But at that time, Elly had to take on the identity of an adopted child, which was not unheard of in wartime Holland and other nations where children were sent to the country side for safety. Grace had a plan to completely revise Elly's identity. She would no longer be in hiding, but the old Elly could no longer exist. Grace coached Elly in her new role learning a new name, a new religion, a new personal history.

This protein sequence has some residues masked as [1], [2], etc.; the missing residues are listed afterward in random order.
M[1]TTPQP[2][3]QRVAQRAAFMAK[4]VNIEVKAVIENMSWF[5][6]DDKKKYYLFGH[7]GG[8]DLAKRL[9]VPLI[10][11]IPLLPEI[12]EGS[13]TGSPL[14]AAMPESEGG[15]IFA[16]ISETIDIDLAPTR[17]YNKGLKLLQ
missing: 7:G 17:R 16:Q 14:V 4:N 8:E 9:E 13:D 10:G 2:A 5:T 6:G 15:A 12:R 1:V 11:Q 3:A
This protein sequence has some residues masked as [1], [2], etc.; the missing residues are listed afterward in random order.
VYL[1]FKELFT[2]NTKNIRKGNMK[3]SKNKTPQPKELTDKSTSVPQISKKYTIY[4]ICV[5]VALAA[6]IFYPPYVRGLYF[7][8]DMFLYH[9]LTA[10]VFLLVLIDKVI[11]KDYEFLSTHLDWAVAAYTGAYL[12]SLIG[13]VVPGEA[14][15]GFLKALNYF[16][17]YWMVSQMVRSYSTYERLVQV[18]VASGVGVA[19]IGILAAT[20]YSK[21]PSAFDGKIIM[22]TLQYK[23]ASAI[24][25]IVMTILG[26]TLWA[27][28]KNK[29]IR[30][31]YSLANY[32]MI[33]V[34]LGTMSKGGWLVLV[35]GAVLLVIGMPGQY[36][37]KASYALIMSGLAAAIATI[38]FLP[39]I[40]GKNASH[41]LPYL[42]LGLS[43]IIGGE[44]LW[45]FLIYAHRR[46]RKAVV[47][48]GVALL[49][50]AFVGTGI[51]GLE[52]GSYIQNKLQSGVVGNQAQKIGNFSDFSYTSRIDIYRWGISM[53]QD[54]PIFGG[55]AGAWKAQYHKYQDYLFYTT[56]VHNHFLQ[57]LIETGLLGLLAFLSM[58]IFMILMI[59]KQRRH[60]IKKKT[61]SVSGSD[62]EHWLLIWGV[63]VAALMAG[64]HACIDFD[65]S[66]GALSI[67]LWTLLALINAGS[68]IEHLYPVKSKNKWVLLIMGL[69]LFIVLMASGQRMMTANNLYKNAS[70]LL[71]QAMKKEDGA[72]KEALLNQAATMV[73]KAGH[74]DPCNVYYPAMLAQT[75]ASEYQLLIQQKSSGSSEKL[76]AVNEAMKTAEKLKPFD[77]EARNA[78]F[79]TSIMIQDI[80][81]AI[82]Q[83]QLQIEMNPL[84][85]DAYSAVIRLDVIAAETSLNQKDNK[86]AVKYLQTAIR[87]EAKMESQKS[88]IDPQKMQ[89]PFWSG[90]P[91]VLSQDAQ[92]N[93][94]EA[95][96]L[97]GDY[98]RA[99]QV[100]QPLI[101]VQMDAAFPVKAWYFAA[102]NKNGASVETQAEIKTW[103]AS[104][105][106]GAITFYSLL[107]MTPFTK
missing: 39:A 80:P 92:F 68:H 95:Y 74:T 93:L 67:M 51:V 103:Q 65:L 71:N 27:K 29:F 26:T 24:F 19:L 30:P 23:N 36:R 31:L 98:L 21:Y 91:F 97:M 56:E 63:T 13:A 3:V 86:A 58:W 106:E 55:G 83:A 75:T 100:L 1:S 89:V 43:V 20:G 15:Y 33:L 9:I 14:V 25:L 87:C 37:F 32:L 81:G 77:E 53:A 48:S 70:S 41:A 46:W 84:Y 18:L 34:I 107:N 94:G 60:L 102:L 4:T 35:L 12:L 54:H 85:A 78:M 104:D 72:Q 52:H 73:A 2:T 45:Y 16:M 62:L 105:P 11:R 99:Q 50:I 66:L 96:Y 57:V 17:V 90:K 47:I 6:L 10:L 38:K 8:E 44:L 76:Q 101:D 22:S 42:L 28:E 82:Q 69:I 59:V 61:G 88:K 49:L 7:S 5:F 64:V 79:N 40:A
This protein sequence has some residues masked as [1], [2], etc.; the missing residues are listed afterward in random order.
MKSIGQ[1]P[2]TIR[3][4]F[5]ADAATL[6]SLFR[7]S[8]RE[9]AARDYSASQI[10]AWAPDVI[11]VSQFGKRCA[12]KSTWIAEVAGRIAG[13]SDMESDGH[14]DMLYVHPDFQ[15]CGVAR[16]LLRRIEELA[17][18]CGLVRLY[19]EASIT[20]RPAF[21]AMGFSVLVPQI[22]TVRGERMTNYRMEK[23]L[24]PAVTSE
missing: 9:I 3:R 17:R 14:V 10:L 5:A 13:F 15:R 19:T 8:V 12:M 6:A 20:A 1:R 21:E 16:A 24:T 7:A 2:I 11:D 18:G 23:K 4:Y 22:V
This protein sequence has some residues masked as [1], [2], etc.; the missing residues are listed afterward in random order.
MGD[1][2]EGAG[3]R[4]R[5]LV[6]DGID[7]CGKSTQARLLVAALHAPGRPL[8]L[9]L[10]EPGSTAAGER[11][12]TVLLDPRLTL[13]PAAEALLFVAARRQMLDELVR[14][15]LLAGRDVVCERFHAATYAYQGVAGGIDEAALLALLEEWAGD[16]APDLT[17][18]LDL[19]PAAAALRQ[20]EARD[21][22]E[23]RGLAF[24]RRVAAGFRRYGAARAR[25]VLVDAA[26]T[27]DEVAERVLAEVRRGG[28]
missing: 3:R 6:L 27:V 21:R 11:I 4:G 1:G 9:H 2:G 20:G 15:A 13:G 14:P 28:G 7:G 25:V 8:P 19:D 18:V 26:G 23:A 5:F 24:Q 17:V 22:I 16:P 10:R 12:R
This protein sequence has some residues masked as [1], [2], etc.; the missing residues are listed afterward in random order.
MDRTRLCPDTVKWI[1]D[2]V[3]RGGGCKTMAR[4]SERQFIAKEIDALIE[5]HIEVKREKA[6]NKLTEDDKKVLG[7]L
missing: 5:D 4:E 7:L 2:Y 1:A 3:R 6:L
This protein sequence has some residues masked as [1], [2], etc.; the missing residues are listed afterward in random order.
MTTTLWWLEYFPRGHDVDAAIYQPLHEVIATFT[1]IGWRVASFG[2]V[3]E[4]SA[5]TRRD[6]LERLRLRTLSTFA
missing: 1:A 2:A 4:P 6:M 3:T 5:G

Abraham made numerous trips to the village to supply Grace with falsified documents to support Elly. In the early months of 1944, Elly's parents had been betrayed and arrested. With Elly vulnerable and no source of support, Grace decided to take Elly into hiding in the Northern coast of Holland. they spent the next six weeks in another attic together, sharing their food, space, and their faith. Months later, Grace was given the word that returning to her own village would calm suspicions and constitute the safest move. So they returned in the fall of 1944. The villagers later revealed that they suspected Elly of being Jewish, but they refused to betray their fellow Dutch citizens and human beings.